Suzi and I wish you the happiest of Thanksgivings. And the tastiest. Making the best possible mashed potatoes is something we all want. It’s also something we often defer to the last minute and we rush and … Well, we can be a tad disappointed in the results. Although, with enough gravy, mashed potatoes are always passable. Here’s the way to make them perfect. You need a ricer, so I am posting this on the Tuesday before Thanksgiving. There’s time to get that ricer, and time to make perfect potatoes.
I post this on holidays to aid you in that last minute scramble. I do hope you have a potato ricer at hand. Or one of those wire potato mashers. That will work, too. Do NOT, NOT use an electric mixer for your potatoes. You get wallpaper paste. Trust me. Manually is better.
Mashed potatoes, for a crowd. Oh dear, what do I do?
I’ve made these mashed potatoes following the recipe to the letter. This is, quite simply, the best mashed potatoes you will ever experience. Just do it. Don’t worry. Don’t change the recipe. Just do it.
You can email me a thank you at firstname.lastname@example.org.
Perfect, Perfect Mashed Potatoes
Serves: 6 normal people, 4 potato fanatics
- 1 ½ pounds russet potatoes
- 1 ½ pounds Yukon Gold potatoes
- ¾ cup heavy cream
- ¾ cup whole milk
- ½ pound (2 sticks) unsalted butter, cut into chunks
- Kosher salt
Place the potatoes, whole and unpeeled, in a large saucepan. Add 2 tablespoons salt, and fill the pot with cold water. Bring the potatoes to a boil over high heat, turn down the heat to low, and simmer for about 45 minutes, until tender. One type of potato may be done before the other, so check for doneness and remove one variety first, if necessary.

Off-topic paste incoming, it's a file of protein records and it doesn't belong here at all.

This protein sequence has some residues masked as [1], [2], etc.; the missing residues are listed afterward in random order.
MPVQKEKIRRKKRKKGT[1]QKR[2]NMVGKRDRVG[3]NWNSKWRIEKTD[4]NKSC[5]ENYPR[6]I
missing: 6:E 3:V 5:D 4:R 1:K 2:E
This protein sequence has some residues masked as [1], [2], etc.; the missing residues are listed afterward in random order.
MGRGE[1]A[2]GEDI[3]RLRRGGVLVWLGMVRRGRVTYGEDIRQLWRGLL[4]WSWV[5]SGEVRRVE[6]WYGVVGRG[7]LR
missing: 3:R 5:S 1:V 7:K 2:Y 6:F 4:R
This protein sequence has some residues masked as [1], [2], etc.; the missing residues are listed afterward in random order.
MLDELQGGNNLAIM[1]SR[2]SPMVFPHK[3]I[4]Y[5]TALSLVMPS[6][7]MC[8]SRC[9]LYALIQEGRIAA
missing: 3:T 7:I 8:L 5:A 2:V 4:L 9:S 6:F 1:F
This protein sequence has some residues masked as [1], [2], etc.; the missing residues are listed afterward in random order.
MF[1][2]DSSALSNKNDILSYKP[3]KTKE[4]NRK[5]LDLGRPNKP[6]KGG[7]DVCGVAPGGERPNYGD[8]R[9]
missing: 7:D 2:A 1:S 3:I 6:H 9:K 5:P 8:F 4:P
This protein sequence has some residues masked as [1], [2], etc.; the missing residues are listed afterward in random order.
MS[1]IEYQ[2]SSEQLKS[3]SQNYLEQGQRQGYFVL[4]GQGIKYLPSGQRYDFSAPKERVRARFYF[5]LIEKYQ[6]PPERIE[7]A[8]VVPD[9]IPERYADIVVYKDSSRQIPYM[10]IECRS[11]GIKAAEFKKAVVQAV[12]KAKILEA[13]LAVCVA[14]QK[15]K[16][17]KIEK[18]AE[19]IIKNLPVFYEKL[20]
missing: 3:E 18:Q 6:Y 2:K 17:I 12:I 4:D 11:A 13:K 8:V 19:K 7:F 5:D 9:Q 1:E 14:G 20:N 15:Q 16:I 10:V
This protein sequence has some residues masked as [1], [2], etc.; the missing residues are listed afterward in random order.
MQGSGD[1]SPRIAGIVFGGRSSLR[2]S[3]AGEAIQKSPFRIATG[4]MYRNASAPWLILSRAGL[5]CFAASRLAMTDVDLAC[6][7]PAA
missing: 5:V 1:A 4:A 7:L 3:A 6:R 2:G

When the potatoes are cooked through, drain them, and set them aside to cool for 10 minutes or so. Heat the cream and milk together in a small saucepan, then turn off the heat. When the potatoes have cooled, peel them and pass them through a food mill or potato ricer. Put the riced potatoes in a heavy-bottomed pan. Heat them over medium heat a few minutes, stirring continuously with a wooden spoon, to dry them out a little. Add the butter slowly, stirring constantly. “Slowly” here means about 2 minutes. The butter is going to melt from the heat in the potatoes. and that area of the riced potoates will become smooth. Add the subsequent butter to the areas that are not yet smooth. Season with the 2 ½ teaspoons salt, adding in increments and taste testing.
When all the butter has been incorporated, slowly stir in the warm cream mixture until you have a smooth puree. You may not need all the warm cream measure. Stop when you have consistency you desire. Taste for seasoning.
You can, though I never have, pass the puree through a fine-mesh tamis twice for an extra-smooth consistency if you like.
Ah, what is a tamis? It’s simply a sieve in shaped like a snare-drum, idea for squishing out potato puree.
Source: The A.O.C. Cookbook by Suzanne Goin
Photo Information [top]: Canon T2i, EFS 60mm Macro Lens, F/3.5 for1/30th second at ISO-320